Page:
9 years ago: Who is you?

9 years ago: Who is you? April 16, 2013

April 16, 2004, on this blog: Who is you?

The problem with many of the hypothetical predicaments posed by ethics profs is that they also involve a hypothetical, abstract and undifferentiated “you.”

Consider the following all-too-real hypothetical: You see an old man sleeping in the doorway of a church. His blanket is thin and the night is cold. What do you do?

The answer depends on who “you” are. You may be a local beat cop. You may be the pastor or a parishioner of that church. You may be a professional social worker. You may be a volunteer at the local homeless shelter. You may be a member of the city council. You may be the old man’s daughter or niece or his long-ago college roommate or Army buddy. You may be a stranger who lives across the street from the church. You may be a despised Samaritan just passing through. You may be an airman first class who made a wrong turn on his way to the county clerk.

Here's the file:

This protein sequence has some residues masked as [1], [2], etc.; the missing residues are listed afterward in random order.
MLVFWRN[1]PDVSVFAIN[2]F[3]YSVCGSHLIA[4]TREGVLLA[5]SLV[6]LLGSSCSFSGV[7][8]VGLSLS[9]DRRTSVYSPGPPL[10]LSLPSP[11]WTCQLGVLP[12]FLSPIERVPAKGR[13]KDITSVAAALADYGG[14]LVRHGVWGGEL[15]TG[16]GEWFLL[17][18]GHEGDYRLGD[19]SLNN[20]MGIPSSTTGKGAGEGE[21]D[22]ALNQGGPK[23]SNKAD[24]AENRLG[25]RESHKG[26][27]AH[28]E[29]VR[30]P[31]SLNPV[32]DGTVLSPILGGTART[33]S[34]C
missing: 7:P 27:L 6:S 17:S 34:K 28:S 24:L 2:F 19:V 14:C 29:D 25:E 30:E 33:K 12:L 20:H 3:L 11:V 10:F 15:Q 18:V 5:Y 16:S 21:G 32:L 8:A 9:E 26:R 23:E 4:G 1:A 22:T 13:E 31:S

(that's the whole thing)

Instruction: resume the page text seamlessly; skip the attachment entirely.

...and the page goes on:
Regardless of who “you” are, you are responsible. But the nature of your responsibility — particularly in the longer term — differs according to the differentiated responsibilities of the various examples above. These differing responsibilities are complementary. They are not — despite the popular American confusion — exclusive.

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